Saturday, March 10, 2007

What is "Service Learning?"

Heard the buzzword, but not sure what it means? Having difficulty explaining how service learning is different from community service or volunteering?

Thanks to Lev Metz and Sulam: The Center for Jewish Service Learning, a project of the Bureau of Jewish Education of Greater Los Angeles, here are two links to help you out: A short video by the Corporation for National & Community Service, and a PowerPoint presentation courtesy of NSLC, the National Service Learning Clearinghouse.

Here is a one-sentence definition from this second organization (as part of a longer article):

" Service-learning is a teaching and learning strategy that integrates meaningful community service with instruction and reflection to enrich the learning experience, teach civic responsibility, and strengthen communities."

They offer this example:

"...if school students collect trash out of an urban streambed, they are providing a service to the community as volunteers; a service that is highly valued and important. When school students collect trash from an urban streambed, then analyze what they found and possible sources so they can share the results with residents of the neighborhood along with suggestions for reducing pollution, they are engaging in service-learning. In the service-learning example, the students are providing an important service to the community AND, at the same time, learning about water quality and laboratory analysis, developing an understanding of pollution issues, learning to interpret science issues to the public, and practicing communications skills by speaking to residents. They may also reflect on their personal and career interests in science, the environment, public policy or other related areas. Thus, we see that service-learning combines SERVICE with LEARNING in intentional ways."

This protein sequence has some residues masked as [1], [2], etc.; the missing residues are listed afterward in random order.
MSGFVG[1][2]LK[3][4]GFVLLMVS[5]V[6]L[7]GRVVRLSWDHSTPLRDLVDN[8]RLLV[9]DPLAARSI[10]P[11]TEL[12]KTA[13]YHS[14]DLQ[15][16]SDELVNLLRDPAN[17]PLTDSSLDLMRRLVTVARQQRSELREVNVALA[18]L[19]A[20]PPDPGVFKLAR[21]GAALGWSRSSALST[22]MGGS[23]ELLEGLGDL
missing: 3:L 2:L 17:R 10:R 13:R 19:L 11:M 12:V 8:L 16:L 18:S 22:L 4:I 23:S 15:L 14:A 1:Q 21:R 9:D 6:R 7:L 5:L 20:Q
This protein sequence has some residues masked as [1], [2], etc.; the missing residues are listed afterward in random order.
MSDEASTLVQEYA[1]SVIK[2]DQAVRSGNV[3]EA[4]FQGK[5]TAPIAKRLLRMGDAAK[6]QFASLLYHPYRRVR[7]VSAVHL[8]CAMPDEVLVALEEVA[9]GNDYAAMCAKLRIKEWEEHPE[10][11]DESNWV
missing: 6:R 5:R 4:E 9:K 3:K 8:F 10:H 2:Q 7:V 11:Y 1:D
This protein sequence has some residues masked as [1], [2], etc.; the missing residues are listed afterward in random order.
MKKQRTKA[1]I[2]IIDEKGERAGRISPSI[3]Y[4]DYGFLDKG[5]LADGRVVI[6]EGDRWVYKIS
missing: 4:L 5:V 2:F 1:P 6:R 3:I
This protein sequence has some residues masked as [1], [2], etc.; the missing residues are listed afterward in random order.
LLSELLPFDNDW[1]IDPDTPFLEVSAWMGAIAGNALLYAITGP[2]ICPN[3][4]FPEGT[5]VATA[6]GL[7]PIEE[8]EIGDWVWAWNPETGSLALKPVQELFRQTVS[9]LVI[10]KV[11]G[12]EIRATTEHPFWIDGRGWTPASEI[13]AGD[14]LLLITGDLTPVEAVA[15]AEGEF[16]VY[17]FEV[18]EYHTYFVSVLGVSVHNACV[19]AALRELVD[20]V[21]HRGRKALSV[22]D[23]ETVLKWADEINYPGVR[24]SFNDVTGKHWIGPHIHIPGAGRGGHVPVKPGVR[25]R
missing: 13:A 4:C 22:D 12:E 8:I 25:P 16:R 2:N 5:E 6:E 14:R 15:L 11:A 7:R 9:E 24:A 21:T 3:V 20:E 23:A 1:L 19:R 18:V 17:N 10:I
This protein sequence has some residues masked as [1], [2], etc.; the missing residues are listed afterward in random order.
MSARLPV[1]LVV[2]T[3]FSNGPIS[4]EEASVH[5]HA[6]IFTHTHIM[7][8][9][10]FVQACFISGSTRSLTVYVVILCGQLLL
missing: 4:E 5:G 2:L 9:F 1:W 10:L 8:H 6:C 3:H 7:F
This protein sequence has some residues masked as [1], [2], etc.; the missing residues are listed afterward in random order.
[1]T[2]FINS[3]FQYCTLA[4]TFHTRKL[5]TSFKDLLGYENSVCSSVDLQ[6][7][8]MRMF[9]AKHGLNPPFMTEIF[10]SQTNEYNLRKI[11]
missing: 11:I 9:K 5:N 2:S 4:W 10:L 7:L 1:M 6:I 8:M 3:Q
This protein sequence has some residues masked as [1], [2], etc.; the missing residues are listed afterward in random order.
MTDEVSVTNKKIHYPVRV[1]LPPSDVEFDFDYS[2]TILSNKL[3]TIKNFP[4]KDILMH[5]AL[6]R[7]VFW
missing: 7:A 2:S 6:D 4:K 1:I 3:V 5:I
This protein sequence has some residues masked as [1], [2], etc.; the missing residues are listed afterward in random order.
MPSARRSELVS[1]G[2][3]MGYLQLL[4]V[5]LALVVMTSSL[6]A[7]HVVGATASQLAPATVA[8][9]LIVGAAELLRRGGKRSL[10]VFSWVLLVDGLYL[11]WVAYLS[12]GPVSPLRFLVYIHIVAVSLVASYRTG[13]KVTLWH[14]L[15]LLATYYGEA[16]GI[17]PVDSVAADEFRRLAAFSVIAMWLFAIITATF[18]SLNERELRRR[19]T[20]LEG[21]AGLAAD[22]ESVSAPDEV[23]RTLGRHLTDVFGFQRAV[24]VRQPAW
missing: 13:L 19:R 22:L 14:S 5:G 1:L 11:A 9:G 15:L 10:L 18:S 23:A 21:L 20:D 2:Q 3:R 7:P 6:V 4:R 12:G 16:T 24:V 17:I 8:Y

Sulam (apparently an acronym for "Sherut la'Am," although I didn't actually see this said explicitly anywhere on the site), provides a searchable database of service opportunities in the greater LA area - you enter the type of volunteering in which you are interested and your availability and the website finds all appropriate matches. Based on the number of hours you complete and whether or not you write a reflective paper, you receive a Spotlight award from the BJE and are eligible for various sorts of public recognition. Perfect if you are looking to do a Bar/Bat Mitzvah "mitzvah project." Another organization, Areyvut, also provides a long list of project ideas, volunteer opportunities and a growing, searchable database of bnai mitzvah project ideas (largely in the NY area).

For those who'd like to get into the subject in a little more depth, a detailed and theoretically grounded approach to service learning (from which the above picture is taken) can be found at the Joint Educational Project of the University of Southern California.

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